Ever since electric toothbrushes were invented in 1939 (this might be disputed) the question has lingered, are electric toothbrushes better than manual toothbrushes? Are they just an expensive gimmick or are they really more effective?
And following on from this: Do you then choose soft, medium or hard bristles? Small or big head? Plastic bits and Diamond-head shapes? Tongue cleaners? Where do you even start to decide on what’s best?
Well, we’re here to take out the guesswork for you and give you our best recommendations for your next toothbrush purchase. In our eyes, it only boils down to two options: a soft-bristled manual toothbrush versus an electric toothbrush.
In this blog, we’ll take a look at the pros and cons of a manual versus an electric toothbrush (one we deem good enough) and find out if one is better than the other at removing plaque!
Pros of Manual Toothbrushes
- Available everywhere
- No batteries needed
Manual toothbrushes have been around since 3000 B.C! (Well, twigs with frayed ends anyway…) Because of their long history, there’s so many options to choose from. These days, you can get different bristle hardness (soft is the best), head sizes/shapes, and some even come with a nifty tool on the back of the head to help keep your tongue clean!
With a manual toothbrush, you can also control how softly you brush which can be really helpful if you suffer from sensitive teeth and gums. This is a double-edged sword though, because you can also brush too hard…
Cons of Manual Toothbrushes
- You can brush too hard
- No awesome features like a 2-minute brushing timer
- Most head sizes available in supermarkets are too big
- Potentially less effective at removing plaque
Believe it or not, there is such a thing as ‘over-brushing’. When you use a manual toothbrush, you can brush too hard which can be bad for your teeth and gums in the long run. Over brushing can cause your gums to shrink, exposing the root surfaces of your teeth, making your teeth sensitive and more prone to tooth decay. And gums don’t grow back once they’re gone…
Since manual toothbrushes aren’t built with a timer, this also means you’re less likely to brush for the whole 2 minutes that’s recommended by dentists and backed by years of research.
Pros of Electric Toothbrushes
- 2-minute brushing timers
- Soft, small maneuverable heads
- Pressure sensor (make sure you buy a model with this feature)
- Variable settings
- Potentially more effective at plaque removal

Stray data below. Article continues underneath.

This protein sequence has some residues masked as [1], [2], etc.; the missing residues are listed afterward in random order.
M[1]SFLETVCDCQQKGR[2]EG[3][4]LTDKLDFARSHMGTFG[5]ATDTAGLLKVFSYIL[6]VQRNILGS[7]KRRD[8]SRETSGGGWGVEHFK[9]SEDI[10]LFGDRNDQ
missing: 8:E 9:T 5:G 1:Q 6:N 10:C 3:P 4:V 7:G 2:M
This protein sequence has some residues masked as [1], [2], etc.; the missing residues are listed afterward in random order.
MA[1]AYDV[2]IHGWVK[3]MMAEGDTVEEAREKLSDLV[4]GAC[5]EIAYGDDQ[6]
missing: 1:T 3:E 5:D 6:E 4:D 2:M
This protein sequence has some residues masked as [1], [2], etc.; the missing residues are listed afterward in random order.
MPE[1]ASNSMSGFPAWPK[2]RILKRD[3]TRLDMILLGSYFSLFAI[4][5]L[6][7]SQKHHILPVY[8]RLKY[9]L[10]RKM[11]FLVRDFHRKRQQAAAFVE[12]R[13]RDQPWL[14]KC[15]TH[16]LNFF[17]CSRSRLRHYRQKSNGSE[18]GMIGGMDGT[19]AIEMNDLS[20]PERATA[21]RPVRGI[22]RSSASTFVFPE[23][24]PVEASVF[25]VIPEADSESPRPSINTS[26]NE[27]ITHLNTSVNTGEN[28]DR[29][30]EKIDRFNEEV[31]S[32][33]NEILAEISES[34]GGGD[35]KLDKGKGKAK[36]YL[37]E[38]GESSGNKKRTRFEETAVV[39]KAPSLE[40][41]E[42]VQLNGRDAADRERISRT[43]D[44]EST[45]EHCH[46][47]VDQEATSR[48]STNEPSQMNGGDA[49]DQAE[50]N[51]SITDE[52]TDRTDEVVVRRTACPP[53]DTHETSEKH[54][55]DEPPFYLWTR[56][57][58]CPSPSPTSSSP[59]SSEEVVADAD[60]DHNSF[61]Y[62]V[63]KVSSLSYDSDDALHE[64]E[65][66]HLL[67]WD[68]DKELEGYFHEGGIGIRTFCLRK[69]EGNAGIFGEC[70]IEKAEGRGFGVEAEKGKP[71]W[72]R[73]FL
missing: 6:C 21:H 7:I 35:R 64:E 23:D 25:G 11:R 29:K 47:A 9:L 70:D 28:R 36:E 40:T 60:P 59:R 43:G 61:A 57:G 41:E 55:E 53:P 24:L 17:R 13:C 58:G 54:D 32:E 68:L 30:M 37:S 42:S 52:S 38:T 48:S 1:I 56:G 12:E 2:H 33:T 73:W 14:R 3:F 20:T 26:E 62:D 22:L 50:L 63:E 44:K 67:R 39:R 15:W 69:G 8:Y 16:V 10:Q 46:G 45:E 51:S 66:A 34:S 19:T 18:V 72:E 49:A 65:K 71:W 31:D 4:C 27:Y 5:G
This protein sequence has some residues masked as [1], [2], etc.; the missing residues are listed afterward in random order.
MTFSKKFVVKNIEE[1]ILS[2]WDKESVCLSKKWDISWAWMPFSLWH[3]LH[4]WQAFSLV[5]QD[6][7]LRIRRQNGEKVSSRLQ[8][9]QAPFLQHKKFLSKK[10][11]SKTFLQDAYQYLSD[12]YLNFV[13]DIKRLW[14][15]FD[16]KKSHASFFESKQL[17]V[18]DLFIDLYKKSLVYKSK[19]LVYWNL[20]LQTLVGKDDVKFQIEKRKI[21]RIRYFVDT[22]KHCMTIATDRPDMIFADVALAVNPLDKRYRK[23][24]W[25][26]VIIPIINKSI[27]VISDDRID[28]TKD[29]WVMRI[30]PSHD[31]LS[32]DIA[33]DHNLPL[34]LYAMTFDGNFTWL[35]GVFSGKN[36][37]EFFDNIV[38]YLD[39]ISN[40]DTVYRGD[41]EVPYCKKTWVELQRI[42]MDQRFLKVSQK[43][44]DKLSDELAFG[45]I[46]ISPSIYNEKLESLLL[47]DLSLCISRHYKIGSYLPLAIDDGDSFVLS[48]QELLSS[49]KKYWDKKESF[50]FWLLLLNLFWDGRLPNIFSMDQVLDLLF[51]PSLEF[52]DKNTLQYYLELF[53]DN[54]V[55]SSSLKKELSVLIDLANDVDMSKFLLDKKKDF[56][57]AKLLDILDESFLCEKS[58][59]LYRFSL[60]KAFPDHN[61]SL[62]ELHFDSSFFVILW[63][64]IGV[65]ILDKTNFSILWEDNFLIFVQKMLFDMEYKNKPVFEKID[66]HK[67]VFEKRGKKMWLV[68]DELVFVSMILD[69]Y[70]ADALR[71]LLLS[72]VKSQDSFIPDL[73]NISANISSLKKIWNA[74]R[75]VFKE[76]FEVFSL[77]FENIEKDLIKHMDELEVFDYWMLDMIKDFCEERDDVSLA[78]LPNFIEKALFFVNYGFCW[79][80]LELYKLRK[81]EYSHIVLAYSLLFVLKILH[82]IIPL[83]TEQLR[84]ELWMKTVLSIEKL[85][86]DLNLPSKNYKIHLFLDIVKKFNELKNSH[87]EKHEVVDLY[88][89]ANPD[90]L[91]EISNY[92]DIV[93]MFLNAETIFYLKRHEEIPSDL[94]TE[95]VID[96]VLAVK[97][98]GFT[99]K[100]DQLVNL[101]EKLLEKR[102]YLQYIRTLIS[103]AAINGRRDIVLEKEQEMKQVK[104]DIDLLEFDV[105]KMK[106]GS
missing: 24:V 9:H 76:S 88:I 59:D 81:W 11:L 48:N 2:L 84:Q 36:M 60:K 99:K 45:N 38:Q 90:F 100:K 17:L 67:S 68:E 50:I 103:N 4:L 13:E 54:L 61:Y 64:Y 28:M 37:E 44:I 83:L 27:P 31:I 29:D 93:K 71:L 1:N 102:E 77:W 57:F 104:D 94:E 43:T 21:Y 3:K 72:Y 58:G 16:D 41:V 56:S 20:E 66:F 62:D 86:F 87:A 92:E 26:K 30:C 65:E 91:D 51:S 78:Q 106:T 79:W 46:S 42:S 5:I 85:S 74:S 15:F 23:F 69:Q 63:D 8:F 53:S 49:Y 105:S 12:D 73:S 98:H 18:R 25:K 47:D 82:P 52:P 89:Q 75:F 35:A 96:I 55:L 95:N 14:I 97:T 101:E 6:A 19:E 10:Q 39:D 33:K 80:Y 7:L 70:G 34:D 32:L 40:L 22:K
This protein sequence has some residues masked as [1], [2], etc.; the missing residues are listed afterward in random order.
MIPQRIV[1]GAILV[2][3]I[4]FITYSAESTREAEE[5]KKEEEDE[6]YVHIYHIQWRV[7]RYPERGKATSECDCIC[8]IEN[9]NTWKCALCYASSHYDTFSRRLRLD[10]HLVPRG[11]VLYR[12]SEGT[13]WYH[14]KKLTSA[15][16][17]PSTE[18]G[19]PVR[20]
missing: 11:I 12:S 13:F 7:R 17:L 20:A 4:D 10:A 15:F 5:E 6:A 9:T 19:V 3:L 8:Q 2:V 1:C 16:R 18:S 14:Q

Prices of electric toothbrushes can range from $16 to $350! And with many things in life, you kinda do get what you pay for. So for the purpose of this blog, we’re only looking at ones with a built-in 2 minute timer, a pressure sensor, a head that oscillates in a 3D circular and back-and-forth motion, is rechargeable and has variable speed settings. It’s these features that can make the investment really worth it!
These electric toothbrushes are made by Oral-B/Braun and you can find these features in brushes from around $100. We currently do not recommend sonic-type electric toothbrushes as there is little evidence that they are more effective than manual toothbrushes.
In saying all of that, one of the best things about an electric toothbrush is that they do a lot of the work of toothbrushing for you! Win! To be exact, 3D oscillating electric toothbrushes were recently found to reduce plaque by 21% compared to a manual toothbrush according to a huge study by the Cochrane Collaboration. Available here.
If you apply too much pressure while brushing (see above about “over-brushing” in the cons of manual toothbrushes section), a built-in pressure sensor will activate and alert you! This is an absolutely essential feature for so many people, because we all want that “dentist-clean” feeling after brushing our teeth. But that can lead to the gums being traumatised, shrinking and never growing back!
Cons of Electric Toothbrushes
- Cost (investment)
- Brush heads are more expensive
- Needs to be recharged
As mentioned above, prices of electric toothbrushes can get pretty high up there, which means if you ever lost or misplaced one, you’re probably going to cry.
Finding the right replacement brush heads also may not always be easy since some supermarkets might not have the exact type you’re after. That’s pretty rare though.
Some people also find the vibrations of the electric toothbrushes a bit unsettling or uncomfortable. If you really need to use an electric toothbrush because of the pressure sensor for example, then I’d recommend you persevere.
Can Children Use Electric Toothbrushes?
Yes! Children can use electric toothbrushes! Nowadays, kids electric toothbrushes are super fun, easy to handle and the built-in timer makes sure that they brush their teeth for the recommended 2 minutes. Throw in the fact that most of the kids electric toothbrushes have their favourite superheroes or movie characters on them and it can mean a big boost in healthy brushing habits for kids!
Manual or Electric?
At the end of the day, if a manual brush is what you prefer and what you’re most comfortable with, then that’s what you should be using. The most important thing in keeping healthy teeth and gums is actually brushing your teeth everyday, twice a day, for two minutes. Of course, just make sure you’re using a soft-bristled one.
But, if you’re like me and want your mouth to feel 21% cleaner, by all means, buy an electric toothbrush! I also over-brush (as told by my dentist) so having that pressure sensor as a safeguard gives me peace of mind my gums are in safe hands.
Jasmine Ooi BPharm
Dr. Grant McGrath BDSc